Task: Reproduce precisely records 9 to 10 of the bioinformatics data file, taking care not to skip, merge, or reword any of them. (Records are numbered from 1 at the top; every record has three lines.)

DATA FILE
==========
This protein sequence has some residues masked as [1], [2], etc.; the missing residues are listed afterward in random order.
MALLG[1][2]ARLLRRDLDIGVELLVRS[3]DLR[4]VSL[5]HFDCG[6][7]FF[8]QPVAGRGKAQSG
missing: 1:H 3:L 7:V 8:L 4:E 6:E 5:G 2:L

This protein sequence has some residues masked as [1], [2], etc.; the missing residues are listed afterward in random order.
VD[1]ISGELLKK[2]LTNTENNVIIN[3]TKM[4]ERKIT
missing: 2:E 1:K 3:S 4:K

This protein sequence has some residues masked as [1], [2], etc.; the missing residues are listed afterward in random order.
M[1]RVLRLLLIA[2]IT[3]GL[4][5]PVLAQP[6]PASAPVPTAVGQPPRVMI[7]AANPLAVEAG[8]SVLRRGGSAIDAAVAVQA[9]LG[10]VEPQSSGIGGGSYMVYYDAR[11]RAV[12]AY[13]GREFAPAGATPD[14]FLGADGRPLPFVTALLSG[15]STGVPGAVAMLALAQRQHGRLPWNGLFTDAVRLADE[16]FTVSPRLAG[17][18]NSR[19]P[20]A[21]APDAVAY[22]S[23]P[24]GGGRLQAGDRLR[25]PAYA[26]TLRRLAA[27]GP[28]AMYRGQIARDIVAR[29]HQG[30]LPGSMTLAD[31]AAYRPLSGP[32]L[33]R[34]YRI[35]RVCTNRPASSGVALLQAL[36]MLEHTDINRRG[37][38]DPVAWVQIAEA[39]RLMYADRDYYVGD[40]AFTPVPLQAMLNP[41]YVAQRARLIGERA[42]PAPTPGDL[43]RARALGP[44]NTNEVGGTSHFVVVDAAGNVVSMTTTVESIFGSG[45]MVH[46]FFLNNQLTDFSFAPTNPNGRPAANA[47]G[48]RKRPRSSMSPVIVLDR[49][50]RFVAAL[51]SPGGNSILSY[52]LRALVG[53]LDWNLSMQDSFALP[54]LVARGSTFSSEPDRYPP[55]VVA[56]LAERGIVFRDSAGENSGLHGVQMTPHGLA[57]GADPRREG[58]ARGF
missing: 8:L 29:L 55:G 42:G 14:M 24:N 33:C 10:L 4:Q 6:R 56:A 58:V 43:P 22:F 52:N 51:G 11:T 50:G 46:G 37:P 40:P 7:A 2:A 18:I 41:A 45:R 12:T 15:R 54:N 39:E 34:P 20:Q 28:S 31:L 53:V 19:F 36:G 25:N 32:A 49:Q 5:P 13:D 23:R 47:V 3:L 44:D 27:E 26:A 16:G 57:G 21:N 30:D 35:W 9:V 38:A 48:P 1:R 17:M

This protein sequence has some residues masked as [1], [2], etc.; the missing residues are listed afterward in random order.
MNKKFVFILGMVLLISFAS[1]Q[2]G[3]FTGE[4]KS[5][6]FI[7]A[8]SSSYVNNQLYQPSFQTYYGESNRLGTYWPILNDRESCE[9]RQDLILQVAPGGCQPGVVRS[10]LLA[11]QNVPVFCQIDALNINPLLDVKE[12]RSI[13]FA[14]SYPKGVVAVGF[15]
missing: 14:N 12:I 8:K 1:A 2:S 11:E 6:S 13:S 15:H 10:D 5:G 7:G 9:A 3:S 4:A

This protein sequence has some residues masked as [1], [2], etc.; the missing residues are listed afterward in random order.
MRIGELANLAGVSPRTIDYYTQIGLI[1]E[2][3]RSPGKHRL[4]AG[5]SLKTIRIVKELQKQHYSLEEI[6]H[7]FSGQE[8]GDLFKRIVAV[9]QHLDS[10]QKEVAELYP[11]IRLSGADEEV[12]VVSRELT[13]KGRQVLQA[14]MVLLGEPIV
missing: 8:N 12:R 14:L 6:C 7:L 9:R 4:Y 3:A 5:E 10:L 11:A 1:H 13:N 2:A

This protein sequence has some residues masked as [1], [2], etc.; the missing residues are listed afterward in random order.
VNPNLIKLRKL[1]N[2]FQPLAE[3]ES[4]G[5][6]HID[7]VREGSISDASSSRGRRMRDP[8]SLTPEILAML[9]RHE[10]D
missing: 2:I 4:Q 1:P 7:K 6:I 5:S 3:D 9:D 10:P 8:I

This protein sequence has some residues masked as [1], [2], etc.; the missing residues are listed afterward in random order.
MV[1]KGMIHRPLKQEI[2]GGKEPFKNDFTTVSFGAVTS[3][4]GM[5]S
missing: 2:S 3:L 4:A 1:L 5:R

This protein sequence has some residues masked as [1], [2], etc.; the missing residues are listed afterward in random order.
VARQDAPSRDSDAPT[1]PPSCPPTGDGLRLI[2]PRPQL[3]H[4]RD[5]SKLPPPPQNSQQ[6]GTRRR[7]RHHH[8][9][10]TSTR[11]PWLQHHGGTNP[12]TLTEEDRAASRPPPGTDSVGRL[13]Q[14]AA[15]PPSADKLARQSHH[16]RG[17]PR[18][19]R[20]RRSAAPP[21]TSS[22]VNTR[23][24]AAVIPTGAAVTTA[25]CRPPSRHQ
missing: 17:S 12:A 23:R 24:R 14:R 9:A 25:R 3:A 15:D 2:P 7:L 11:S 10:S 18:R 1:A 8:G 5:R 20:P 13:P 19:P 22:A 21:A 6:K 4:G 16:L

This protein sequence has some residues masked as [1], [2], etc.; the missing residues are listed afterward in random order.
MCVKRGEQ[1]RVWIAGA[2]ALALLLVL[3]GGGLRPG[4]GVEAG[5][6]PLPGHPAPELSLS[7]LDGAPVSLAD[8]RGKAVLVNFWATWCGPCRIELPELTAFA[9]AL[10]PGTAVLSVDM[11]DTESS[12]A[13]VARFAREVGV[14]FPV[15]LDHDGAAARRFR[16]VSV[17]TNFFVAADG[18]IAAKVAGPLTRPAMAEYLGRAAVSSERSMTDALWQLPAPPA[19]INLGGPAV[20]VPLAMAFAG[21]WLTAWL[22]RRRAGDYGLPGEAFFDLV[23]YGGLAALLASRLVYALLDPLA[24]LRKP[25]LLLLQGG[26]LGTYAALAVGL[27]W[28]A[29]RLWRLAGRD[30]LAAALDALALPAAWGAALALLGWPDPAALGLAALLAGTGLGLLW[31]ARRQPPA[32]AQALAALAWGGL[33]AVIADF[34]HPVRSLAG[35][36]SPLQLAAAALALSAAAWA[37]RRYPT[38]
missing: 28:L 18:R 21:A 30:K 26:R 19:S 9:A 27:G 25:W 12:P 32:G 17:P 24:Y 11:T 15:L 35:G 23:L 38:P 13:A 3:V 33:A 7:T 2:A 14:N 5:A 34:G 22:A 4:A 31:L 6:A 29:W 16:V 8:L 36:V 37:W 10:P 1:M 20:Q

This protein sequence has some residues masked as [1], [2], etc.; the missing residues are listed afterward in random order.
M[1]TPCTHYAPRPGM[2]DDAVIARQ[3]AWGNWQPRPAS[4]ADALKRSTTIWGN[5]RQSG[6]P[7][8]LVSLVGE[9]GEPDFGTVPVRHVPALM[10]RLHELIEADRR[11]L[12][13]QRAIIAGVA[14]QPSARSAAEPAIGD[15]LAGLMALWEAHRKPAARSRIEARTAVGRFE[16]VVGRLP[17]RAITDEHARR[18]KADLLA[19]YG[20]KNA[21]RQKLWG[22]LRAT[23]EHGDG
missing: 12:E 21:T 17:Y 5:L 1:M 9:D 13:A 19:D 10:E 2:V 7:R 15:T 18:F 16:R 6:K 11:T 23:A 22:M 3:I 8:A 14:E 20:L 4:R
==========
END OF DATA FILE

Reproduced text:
This protein sequence has some residues masked as [1], [2], etc.; the missing residues are listed afterward in random order.
MCVKRGEQ[1]RVWIAGA[2]ALALLLVL[3]GGGLRPG[4]GVEAG[5][6]PLPGHPAPELSLS[7]LDGAPVSLAD[8]RGKAVLVNFWATWCGPCRIELPELTAFA[9]AL[10]PGTAVLSVDM[11]DTESS[12]A[13]VARFAREVGV[14]FPV[15]LDHDGAAARRFR[16]VSV[17]TNFFVAADG[18]IAAKVAGPLTRPAMAEYLGRAAVSSERSMTDALWQLPAPPA[19]INLGGPAV[20]VPLAMAFAG[21]WLTAWL[22]RRRAGDYGLPGEAFFDLV[23]YGGLAALLASRLVYALLDPLA[24]LRKP[25]LLLLQGG[26]LGTYAALAVGL[27]W[28]A[29]RLWRLAGRD[30]LAAALDALALPAAWGAALALLGWPDPAALGLAALLAGTGLGLLW[31]ARRQPPA[32]AQALAALAWGGL[33]AVIADF[34]HPVRSLAG[35][36]SPLQLAAAALALSAAAWA[37]RRYPT[38]
missing: 28:L 18:R 21:A 30:K 26:R 19:S 9:A 27:G 25:W 12:P 32:G 17:P 24:Y 11:T 15:L 35:G 23:L 38:P 13:A 3:V 33:A 7:T 2:A 14:N 5:A 34:G 22:A 4:A 31:L 6:A 29:W 16:V 8:L 36:V 37:W 10:P 1:M 20:Q

This protein sequence has some residues masked as [1], [2], etc.; the missing residues are listed afterward in random order.
M[1]TPCTHYAPRPGM[2]DDAVIARQ[3]AWGNWQPRPAS[4]ADALKRSTTIWGN[5]RQSG[6]P[7][8]LVSLVGE[9]GEPDFGTVPVRHVPALM[10]RLHELIEADRR[11]L[12][13]QRAIIAGVA[14]QPSARSAAEPAIGD[15]LAGLMALWEAHRKPAARSRIEARTAVGRFE[16]VVGRLP[17]RAITDEHARR[18]KADLLA[19]YG[20]KNA[21]RQKLWG[22]LRAT[23]EHGDG
missing: 12:E 21:T 17:Y 5:L 1:M 9:D 13:A 19:D 10:E 2:V 7:R 15:T 18:F 16:R 6:K 11:T 23:A 22:M 3:I 8:A 14:E 20:L 4:R